The Current Good Manufacturing Practice [21 CFR 211.194(a)] regulations require that test methods used for assessing compliance of pharmaceutical articles with established specifications must meet proper standards of accuracy and reliability. Effective January 1, 2018, General Chapters <232> Elemental Impurities, which specifies limits for the amounts of elemental impurities in drug products, and General Chapters <233> Elemental Impurities, which describes two analytical procedures for the evaluation of the levels of elemental impurities as well as the criteria for acceptable alternative procedures, are replacing General Chapters<231> Heavy Metals. Compliance with the limits specified in these chapters is required for all drug products unless otherwise specified in an individual monograph.

Elemental impurities, such as arsenic (As), cadmium (Cd), lead (Pb), and mercury (Hg), may be naturally present in a final dosage form, added intentionally, or present as a result of variables such as environmental contaminants or reactions with primary packaging components. As such elements are characteristically detrimental to human health and in some cases drug efficacy, their presence must be determined and quantified.

As the scope of these chapters expand, analytical methods developed for such materials need to be verified for their validity prior to use in release lot testing. In order to claim that a method is valid for such use, adequate documentation must be provided that demonstrates the successful completion of method validation for each element of interest, therefore demonstrating procedure is suitable for its intended application(s).

Whitehouse Laboratories acquired two Agilent Technologies 7900 Series ICP-MS to support the increasing demands of Elemental Impurities testing. Equipped with knowledge and expertise, Whitehouse Laboratories provides assurance that validation of methods intended for use in assessing elemental impurities is carried out in accordance with <1225> Validation of Compendial Procedures. Through our internal Method Validations, Whitehouse Laboratories demonstrates that the requirements set forth during Method Validations are met and are equivalent for use to Compendial procedures. Laboratory Management is responsible for verifying that all Method Validations performed internally include checks for accuracy, precision, specificity, detection limit, quantitation limit, linearity, range, and robustness, and that these checks meet all defined criteria. After completion, the validation report is reviewed by laboratory management followed by the final review and approval by the Quality Assurance Unit. At this point, method is considered validated and release lot testing can be executed. Validated methods for routine analysis can then be transferred back to the client site, maintained at Whitehouse Laboratories for the routine analysis of the specific material.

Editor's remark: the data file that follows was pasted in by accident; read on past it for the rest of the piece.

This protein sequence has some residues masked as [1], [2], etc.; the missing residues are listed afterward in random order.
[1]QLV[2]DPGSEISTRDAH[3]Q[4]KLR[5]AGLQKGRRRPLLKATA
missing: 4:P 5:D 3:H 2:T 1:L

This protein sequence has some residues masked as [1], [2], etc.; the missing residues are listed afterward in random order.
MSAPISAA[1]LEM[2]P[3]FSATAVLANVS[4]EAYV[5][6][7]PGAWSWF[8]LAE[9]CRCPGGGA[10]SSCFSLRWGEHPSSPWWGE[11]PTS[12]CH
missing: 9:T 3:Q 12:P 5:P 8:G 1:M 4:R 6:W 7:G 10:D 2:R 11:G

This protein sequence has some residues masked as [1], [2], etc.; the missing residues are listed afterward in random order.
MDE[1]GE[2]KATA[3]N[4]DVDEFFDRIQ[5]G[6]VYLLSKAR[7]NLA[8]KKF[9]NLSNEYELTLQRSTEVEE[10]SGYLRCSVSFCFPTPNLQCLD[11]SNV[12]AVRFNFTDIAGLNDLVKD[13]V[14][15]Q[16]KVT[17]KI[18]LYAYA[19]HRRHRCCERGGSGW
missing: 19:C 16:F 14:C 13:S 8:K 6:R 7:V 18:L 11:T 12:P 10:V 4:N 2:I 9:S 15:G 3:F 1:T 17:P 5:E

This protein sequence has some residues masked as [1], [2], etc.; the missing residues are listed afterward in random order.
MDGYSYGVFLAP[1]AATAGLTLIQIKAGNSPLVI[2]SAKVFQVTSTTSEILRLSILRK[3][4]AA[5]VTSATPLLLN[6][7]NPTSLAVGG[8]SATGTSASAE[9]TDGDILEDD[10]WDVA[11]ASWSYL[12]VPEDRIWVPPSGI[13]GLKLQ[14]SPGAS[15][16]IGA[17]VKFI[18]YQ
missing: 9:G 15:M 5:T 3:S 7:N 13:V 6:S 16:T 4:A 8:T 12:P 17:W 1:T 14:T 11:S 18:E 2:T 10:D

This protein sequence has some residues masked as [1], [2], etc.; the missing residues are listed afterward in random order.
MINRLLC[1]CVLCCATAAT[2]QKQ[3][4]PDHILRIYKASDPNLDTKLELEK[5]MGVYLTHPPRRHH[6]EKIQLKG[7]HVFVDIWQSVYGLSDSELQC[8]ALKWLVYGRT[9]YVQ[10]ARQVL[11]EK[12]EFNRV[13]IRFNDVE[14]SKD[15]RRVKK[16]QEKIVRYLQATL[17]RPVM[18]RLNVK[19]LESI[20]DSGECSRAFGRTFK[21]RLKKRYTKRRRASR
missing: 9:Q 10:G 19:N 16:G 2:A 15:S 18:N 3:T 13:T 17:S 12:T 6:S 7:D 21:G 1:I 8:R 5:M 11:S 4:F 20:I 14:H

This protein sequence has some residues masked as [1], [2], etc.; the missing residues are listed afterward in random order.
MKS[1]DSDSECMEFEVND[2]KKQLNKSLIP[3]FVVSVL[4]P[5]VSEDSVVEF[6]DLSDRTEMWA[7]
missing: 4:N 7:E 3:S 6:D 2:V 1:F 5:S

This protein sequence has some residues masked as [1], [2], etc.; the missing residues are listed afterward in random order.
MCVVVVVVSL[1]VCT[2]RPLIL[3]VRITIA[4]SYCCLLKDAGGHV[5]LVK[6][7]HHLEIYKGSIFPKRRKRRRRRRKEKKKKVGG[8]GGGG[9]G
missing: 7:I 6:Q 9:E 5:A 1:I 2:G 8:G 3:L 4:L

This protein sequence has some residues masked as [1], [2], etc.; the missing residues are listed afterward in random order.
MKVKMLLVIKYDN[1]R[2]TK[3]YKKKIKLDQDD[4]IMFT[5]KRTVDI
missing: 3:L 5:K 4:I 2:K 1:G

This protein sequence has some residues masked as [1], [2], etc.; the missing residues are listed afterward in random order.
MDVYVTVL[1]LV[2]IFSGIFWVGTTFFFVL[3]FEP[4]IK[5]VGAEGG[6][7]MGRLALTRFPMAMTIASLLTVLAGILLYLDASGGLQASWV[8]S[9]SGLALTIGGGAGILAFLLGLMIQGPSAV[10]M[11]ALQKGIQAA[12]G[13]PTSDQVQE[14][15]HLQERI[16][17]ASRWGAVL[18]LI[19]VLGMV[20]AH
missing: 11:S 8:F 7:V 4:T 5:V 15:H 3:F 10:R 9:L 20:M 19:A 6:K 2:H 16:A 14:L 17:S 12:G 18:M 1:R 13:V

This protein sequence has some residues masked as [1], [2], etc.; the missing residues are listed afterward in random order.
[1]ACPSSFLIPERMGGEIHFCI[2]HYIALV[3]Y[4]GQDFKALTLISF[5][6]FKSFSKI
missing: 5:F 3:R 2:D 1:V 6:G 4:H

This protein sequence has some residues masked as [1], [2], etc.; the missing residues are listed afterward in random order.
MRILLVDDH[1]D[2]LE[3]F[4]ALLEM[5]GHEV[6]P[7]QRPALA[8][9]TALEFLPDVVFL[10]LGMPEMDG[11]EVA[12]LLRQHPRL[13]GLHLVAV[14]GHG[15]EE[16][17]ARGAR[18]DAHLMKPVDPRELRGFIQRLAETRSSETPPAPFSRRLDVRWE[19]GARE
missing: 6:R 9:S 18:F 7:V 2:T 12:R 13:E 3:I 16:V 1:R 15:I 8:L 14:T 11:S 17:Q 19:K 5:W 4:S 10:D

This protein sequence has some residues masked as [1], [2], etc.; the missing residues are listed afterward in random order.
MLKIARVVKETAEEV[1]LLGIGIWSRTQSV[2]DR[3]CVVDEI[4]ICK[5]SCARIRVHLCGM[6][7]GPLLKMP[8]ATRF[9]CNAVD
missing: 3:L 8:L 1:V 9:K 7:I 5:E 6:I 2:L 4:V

Whitehouse Laboratories extends its distinguished level of quality and expertise to this growing area of service. We are ready!